Included in a Washington Post article Tuesday on the difficulties being faced by the coal industry were these paragraphs about Senate Majority Leader Harry Reid (D-NV):
In late July, Reid (D-Nev.) sent a letter to the chief executives of four power companies in which he vowed to “use every means at my disposal” to stop their plans to build three coal-fired plants in Nevada. Last month, after a speech in Reno, Reid said he was opposed to new coal-fired plants anywhere.
“There’s not a coal-fired plant in America that’s clean. They’re all dirty,” Reid told reporters after speaking at a conference on renewable energy. He said that the United States should turn to wind, solar and geothermal power in an effort to slow climate change. “Unless we do something quickly about global warming, we’re in trouble,” he said.
Nuclear power is notably absent from the Majority Leader’s energy prescription, as the Yucca Mountain repository is the bête noire of almost all Nevada politicians.
So the United States should turn to wind, solar and geothermal? Fine, except the odds of those energy sources being adequate to power a growing economy are….well, astronomical would be kind.
Despite the rapid growth projected for biofuels and other non-hydroelectric renewable energy sources and the expectation that orders will be placed for new nuclear power plants for the first time in more than 25 years, oil, coal, and natural gas still are projected to provide roughly the same 86-percent share of the to-tal U.S. primary energy supply in 2030 that they did in 2005 (assuming no changes in existing laws and regulations). The expected rapid growth in the use of biofuels and other nonhydropower renewable energy sources begins from a very low current share of total energy use; hydroelectric power production, which accounts for the bulk of current renewable electricity supply, is nearly stagnant; and the share of total electricity supplied from nuclear power falls despite the projected new plant builds, which more than offset retirements, because the overall market for electricity continues to expand rapidly in the projection.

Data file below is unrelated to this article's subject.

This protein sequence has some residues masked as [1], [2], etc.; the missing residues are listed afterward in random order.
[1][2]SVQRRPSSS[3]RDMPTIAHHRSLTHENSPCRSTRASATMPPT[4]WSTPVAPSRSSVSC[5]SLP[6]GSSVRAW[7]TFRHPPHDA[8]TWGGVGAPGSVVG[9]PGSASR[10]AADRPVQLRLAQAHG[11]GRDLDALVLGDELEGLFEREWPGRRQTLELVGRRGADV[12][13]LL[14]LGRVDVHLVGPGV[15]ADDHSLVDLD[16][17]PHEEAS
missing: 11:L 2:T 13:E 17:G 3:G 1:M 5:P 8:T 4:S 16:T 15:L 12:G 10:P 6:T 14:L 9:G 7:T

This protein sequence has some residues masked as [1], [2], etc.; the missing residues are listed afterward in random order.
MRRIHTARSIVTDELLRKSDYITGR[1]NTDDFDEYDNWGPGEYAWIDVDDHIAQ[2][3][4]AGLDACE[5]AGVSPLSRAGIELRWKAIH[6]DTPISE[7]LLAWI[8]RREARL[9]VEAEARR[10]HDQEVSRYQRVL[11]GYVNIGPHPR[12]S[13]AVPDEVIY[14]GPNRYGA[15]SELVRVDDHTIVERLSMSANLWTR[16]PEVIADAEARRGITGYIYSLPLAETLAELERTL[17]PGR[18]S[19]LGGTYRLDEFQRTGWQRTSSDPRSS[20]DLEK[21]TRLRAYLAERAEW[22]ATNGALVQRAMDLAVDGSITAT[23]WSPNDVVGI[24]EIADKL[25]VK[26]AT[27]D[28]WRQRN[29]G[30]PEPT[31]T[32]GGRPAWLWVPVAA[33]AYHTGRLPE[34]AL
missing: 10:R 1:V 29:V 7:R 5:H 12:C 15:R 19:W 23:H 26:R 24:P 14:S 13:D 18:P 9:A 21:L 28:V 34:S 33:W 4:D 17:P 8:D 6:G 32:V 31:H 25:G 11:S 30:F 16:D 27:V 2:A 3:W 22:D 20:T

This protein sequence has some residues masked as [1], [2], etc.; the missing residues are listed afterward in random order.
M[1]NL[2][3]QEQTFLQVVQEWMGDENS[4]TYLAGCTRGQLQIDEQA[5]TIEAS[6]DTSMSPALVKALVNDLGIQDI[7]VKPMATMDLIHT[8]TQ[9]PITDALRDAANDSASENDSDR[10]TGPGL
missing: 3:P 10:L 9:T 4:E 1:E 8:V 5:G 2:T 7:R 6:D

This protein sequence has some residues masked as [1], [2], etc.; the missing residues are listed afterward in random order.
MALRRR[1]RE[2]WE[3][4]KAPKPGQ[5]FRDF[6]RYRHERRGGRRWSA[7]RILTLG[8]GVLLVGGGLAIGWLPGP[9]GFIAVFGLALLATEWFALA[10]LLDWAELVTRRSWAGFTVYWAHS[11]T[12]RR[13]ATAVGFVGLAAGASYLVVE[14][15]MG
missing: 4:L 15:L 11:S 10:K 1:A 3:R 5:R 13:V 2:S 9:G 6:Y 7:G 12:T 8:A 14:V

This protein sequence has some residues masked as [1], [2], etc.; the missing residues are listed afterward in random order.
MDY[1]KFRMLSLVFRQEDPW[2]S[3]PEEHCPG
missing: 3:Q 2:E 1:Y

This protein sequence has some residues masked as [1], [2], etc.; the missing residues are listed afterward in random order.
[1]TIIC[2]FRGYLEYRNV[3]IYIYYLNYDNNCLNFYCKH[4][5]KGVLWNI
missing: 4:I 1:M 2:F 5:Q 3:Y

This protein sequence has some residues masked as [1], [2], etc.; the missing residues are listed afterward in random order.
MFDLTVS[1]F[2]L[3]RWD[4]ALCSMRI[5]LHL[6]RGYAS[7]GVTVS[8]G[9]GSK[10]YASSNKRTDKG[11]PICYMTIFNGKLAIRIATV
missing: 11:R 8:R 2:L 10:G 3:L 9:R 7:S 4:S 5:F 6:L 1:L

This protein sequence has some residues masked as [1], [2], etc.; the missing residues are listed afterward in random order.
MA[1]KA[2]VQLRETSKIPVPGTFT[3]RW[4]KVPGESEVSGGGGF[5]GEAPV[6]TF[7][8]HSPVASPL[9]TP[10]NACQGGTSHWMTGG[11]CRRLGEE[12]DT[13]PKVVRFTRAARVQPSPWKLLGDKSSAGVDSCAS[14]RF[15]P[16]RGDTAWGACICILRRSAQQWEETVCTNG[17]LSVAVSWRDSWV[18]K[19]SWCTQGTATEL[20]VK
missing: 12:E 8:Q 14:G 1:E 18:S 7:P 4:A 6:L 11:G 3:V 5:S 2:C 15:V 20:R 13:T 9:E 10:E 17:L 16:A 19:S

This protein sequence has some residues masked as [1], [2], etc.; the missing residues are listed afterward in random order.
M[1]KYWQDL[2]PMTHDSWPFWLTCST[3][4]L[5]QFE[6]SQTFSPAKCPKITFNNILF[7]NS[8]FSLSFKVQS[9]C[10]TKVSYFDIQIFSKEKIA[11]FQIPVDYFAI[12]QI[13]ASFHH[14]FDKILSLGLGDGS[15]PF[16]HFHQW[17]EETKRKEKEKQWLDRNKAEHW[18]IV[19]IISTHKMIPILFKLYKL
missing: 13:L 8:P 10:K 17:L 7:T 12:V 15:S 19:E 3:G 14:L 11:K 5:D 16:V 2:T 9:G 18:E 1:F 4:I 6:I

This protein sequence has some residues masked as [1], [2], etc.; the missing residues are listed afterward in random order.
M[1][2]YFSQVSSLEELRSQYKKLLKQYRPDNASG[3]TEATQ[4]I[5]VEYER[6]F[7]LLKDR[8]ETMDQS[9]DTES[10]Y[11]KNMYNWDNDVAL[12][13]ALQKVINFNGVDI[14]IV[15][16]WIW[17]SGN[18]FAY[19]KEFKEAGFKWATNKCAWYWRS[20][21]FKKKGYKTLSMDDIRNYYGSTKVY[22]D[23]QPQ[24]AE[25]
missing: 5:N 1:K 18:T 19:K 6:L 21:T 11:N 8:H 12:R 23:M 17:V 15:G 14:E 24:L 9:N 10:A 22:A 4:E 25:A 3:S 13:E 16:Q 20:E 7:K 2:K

That’s from the federal Energy Information Administration’s 2007 Energy Outlook. Given current technology, the only possible way to achieve Senator Reid’s recommendations is for the economy to stop growing, or rather, to shrink dramatically. And save for some of the more purist environmental groups, anti-growth activists and organized misanthropes, few would welcome a Great Depression II.
The NAM welcomes policies to promote conservation, energy efficiency and the development of alternative fuels, renewable energy and advanced technologies. But the debate about energy policy needs to start on the basis of what’s realistically achievable.
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